The Y-axis shows what percentage of invoices were sent as e-invoices, the X-axis plots the individual months. As you can see from the graph the number has stayed fairly consistent, with an average of 23% of invoices sent as e-invoices (shown by the black dotted line). In other words almost one in four invoices.

One of the main challenges that small business owners face is getting paid on time. Late payment can have a really negative effect on cash flow, and in the worst cases lead to a business going under. So over and above time and cost saving benefits, we also really wanted to know if using e-invoicing is helping entrepreneurs to get paid faster.

To do this we grouped the B2B invoices by month, and looked at data going back to the start of 2016, continuing up until March 2017. We split invoices into two groups, those sent as e-invoices, and those sent as ‘normal’ invoices (eg. all other formats).

Here’s our results (for ease we’ve only included the average for each group over the 15 month period). E-invoices and late payment graph

The number of “normal” invoices paid on time was around 65%, but with e-invoices the number went up to 74%, in other words a difference of 9% points.

As part of our study we were also able to look at the amounts invoiced, and to see if this had any correlation to e-invoicing. When small businesses invoice larger amounts, are they more likely to send them as e-invoices?

Looking at data from the start of 2016 up until March 2017, we grouped all invoices together based on their value, and looked at the percentage that were sent as e-invoices in each group. Invoices were grouped by value at thousand Euro intervals eg. 0 – €1,000, €2,000 – €3,000, all the way up to €10,000.

Invoice Value vs. E-Invoice

One problem with this data is that it doesn’t show you the spread of invoices per value group. So it’s impossible to know what percentage of all the invoices analysed fall into each group. Given that we’re analysing data for microbusinesses and sole traders, a logical assumption would be that the majority of invoices are in the lower value groups.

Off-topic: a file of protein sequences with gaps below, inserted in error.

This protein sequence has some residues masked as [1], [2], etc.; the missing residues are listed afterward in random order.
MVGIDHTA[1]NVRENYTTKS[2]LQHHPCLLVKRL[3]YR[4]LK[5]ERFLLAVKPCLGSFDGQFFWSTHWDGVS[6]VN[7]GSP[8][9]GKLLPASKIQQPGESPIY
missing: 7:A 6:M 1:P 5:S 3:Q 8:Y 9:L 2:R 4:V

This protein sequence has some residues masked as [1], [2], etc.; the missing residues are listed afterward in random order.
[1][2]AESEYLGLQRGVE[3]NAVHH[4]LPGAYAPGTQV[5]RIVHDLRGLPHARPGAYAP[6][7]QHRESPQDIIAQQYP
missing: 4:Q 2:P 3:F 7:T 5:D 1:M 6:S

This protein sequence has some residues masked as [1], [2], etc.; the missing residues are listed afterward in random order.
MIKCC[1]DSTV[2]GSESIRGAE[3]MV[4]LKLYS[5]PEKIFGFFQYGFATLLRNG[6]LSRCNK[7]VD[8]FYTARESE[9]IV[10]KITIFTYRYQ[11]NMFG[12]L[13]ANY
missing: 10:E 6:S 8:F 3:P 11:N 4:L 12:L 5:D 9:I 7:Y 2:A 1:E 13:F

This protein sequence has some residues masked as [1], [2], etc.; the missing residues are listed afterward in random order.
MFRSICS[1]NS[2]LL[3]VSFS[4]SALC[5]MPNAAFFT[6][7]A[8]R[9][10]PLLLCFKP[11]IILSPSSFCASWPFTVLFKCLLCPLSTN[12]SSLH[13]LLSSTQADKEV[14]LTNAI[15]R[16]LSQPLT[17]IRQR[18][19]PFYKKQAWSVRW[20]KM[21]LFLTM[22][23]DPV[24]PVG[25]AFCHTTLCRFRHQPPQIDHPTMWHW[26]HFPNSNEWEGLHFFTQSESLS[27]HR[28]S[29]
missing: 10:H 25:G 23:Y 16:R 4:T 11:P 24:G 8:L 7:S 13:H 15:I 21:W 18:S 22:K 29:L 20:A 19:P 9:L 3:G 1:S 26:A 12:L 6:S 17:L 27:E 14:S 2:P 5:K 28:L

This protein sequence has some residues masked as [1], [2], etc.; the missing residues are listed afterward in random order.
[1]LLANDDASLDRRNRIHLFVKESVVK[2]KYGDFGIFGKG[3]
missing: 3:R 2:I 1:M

By checking our data we actually found that 70% of all invoices analysed fell into the €0 – €1,000 group, and that 15% of all invoices in this group were sent as e-invoices. By removing this group and then re-plotting the graph, we got the following.

Average by Invoice Value

The bars in this graph represent each value group, starting from €1,000 (as with all the graphs in this post, you can click on the image to make it bigger). The green/ teal shows the total number of e-invoices sent in each value group, the black the number of “normal” invoices. The red line plots what percentage of invoices were sent as e-invoices in each group.

As you can see, when taking into account total volumes, the graph still shows that there is a marked increase in the percentage of invoices sent as e-invoices as the value increases (and given that we’re looking at the microbusiness segment, it also follows that there are higher volumes of the lower value invoices).

But it’s clear that the higher the value, the more likely an invoice is to be sent electronically. So it’s fair to assume that small businesses see e-invoicing as a safer, more reliable way to get paid.

Conclusion

Microbusinesses are often late adopters when it comes to big technological changes (and e-invoicing is no exception). But our study shows that e-invoicing is already fairly well used in this segment (almost one in four of all B2B invoices).

Granted, we are only looking at Finland, which is one of the global leaders in this space. Nonetheless it does prove that the technology is of use to microbusinesses, and that provided they have the means to send e-invoices (eg. an affordable, easy to use system), then they will.

Over the next few months we’ll be doing several more studies that look at small business invoicing habits, so if you found this one interesting make sure you stay tuned!